The print cells themselves, Kelesoglu added, use the current “highest-end” version of company’s FDM technology to manufacture parts in ABS material, although there is no reason why other materials could not just as easily be used. Kelesoglu indicated that one multi-cell machine could quite feasibly offer print options in a range of materials with different cells supported by their own dedicated reservoir of raw material. Similarly, though, the current configuration of the machine allows for the on-board storage of enough raw material to support “six days” of unattended operation that again could easily be altered according to requirements. But whatever the amount involved, an “inventory of materials” is, as Kelesoglu observed, always cheaper to maintain than an “inventory of finished parts”.
Stratasys doesn’t yet have a timetable to bring the Continuous Build capability to the market as a commercial product. But Kelesoglu confirmed that it is working “with some urgency” to develop the concept in cooperation with a small number of real users.
One of those operations already exploring the potential of the Demonstrator is FATHOM, an advanced manufacturing and consultancy outfit operating from Oakland, California, and Seattle on the US West Coast. Co-founder and principal Rich Stump said that the company has been operating a six-cell Demonstrator at Oakland since early this year, in addition to its existing battery of over 35 standalone additive machines of various types.
Stump explained that the fundamental objective is to help push additive techniques much further “into production, not just for our company but the industry as a whole”. As such, he confirmed Kelesoglu’s belief that a key attribute of the Demonstrator is its ability to increase the volume of parts that can be made economically and efficiently without the need to invest in hard tooling. On that count he is quite specific, stating that whereas previously anything over 500 parts made tooling necessary – a relatively low number that would necessarily increase unit cost quite significantly when the capital investment in the tooling was amortised over it – that figure has now increased to around 2,000.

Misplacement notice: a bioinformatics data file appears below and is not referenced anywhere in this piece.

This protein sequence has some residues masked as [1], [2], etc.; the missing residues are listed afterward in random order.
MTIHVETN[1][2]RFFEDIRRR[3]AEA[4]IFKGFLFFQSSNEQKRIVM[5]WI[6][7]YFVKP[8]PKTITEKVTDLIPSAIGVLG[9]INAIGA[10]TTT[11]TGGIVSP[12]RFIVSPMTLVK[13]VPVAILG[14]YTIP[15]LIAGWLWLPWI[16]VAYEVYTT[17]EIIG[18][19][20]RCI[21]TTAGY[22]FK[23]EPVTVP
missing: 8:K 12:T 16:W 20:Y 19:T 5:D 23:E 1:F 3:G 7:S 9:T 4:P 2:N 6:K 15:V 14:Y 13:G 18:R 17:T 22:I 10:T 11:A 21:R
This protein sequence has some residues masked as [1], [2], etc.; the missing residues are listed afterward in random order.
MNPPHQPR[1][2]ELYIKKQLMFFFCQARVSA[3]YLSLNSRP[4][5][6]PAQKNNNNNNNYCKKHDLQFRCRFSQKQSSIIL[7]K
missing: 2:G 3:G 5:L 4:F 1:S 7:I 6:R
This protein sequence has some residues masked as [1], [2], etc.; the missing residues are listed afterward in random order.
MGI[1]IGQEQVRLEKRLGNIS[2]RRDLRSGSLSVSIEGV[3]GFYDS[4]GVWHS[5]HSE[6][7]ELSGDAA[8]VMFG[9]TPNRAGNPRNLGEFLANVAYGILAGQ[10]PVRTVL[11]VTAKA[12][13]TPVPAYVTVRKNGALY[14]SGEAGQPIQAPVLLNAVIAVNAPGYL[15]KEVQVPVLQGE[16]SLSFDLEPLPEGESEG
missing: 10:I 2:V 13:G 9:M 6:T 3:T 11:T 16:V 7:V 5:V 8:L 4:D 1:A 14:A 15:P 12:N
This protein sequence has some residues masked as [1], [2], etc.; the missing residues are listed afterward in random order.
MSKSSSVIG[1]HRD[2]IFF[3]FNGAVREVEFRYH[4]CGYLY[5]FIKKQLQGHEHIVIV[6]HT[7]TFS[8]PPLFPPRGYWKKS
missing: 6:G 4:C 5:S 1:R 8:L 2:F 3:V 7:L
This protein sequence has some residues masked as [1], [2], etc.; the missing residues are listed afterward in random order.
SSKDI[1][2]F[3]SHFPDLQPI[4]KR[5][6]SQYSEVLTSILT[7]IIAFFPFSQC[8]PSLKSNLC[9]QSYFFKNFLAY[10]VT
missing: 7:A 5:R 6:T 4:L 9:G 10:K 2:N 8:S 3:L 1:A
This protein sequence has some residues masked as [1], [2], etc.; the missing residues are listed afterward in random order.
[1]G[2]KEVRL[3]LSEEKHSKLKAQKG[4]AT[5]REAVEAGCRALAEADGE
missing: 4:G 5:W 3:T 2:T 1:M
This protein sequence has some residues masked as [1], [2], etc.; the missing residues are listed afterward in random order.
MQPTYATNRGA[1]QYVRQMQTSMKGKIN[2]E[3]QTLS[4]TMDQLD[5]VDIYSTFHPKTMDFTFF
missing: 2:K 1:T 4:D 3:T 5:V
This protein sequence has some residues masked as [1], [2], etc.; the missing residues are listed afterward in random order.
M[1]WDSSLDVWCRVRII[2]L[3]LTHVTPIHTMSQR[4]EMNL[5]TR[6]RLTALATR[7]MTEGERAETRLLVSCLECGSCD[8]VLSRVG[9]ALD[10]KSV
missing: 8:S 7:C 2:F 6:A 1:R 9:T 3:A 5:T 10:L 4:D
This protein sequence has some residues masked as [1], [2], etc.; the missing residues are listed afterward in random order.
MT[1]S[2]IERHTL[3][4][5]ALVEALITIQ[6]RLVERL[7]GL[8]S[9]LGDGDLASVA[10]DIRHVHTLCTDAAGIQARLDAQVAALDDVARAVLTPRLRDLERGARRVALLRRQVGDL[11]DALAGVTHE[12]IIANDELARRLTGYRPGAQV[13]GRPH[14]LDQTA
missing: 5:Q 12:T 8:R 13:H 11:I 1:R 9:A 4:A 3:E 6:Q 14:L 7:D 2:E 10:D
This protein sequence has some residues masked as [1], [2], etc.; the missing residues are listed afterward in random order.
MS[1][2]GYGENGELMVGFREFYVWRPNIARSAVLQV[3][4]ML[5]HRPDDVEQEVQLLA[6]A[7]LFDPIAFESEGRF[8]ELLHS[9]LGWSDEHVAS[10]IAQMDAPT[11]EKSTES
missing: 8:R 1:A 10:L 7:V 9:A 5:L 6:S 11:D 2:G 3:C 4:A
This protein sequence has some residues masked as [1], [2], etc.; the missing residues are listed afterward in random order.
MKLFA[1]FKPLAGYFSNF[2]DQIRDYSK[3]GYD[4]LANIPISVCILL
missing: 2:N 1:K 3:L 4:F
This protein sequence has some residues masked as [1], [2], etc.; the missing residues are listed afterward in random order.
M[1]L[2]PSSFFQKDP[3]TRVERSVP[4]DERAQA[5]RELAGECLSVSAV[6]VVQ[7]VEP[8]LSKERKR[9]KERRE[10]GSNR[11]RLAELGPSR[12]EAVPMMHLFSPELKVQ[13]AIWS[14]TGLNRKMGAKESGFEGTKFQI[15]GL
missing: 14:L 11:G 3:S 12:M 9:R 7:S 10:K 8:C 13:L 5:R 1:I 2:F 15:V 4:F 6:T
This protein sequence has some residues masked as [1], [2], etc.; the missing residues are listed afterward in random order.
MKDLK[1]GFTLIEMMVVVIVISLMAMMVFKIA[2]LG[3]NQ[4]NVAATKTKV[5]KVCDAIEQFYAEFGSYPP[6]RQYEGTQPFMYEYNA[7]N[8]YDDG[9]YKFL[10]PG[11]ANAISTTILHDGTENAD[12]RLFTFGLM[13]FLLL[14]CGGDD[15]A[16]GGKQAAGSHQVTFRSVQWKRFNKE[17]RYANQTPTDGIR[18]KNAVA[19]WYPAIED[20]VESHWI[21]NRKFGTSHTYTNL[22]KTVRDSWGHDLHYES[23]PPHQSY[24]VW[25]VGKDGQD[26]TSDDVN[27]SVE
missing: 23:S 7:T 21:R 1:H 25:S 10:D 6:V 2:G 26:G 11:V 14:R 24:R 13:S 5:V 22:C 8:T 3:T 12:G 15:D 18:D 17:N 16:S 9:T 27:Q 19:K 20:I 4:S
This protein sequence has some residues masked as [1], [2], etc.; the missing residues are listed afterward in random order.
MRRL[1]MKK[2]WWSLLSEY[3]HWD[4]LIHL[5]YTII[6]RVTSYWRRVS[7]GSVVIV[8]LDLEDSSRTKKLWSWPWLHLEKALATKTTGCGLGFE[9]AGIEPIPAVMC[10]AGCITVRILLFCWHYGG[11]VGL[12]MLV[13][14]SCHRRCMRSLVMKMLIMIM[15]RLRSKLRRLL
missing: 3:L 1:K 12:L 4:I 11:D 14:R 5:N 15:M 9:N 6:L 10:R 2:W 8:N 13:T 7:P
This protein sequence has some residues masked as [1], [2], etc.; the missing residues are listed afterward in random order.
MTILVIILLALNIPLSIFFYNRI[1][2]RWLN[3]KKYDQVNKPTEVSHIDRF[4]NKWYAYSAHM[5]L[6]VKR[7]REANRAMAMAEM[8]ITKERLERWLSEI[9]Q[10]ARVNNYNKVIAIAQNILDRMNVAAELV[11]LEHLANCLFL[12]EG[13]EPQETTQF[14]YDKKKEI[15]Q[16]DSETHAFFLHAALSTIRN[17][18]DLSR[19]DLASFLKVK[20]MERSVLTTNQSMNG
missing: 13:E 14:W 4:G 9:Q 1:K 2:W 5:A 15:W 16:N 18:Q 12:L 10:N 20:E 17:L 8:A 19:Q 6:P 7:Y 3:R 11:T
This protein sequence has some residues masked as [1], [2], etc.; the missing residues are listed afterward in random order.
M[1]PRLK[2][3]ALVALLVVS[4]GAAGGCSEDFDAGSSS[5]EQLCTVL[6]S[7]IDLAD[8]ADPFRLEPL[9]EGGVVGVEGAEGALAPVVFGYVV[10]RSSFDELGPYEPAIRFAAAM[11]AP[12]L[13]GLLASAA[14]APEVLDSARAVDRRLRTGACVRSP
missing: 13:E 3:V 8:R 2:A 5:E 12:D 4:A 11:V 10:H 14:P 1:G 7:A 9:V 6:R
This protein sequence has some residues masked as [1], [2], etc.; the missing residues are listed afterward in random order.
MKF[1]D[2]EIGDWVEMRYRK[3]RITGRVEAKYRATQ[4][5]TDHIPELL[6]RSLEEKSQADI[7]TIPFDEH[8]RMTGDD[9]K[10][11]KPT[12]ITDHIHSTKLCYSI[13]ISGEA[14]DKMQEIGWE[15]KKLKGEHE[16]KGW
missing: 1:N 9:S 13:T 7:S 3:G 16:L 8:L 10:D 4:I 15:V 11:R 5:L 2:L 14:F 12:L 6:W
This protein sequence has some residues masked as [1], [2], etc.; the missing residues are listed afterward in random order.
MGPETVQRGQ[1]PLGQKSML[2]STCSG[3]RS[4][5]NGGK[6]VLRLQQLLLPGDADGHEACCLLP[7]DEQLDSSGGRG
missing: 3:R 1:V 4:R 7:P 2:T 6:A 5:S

But Stump also made it plain that more than just cost is involved and that the Demonstrator concept also provides a number of other advantages. Perhaps the most important of those is “agility”, which he defines as the ability to make design changes in a part once production has started – something likely to prove impractical with hard tooling without scrapping it completely and making a new investment. Moreover, such changes can be put into effect in just a few “days”, whereas creating new mould tooling would necessarily be a matter of “weeks”.
Stump also confirmed that the Demonstrator’s integral scheduling capability greatly simplifies the management of the manufacturing process. “You just input the design file, tell it how many parts you want to make and then the software allocates them to the different cells,” he said.
Stump added that the machine has already been used to help fulfil real commercial contracts, including in the fabrication of parts for a very unusual and arduous application – a monitoring device attached to great white sharks by a team from the Monterey Bay Aquarium Research Institute to track the animals’ behaviour at sea down to depths of 250m.
In the immediate term, further development work to increase the range of materials that can be used and the current build envelope of 5 x 5 x 5in will be necessary, said Stump. But his answer to the question of whether the basic concept underlying the Demonstrator has been validated is emphatic and unambiguous: “Yes, certainly.”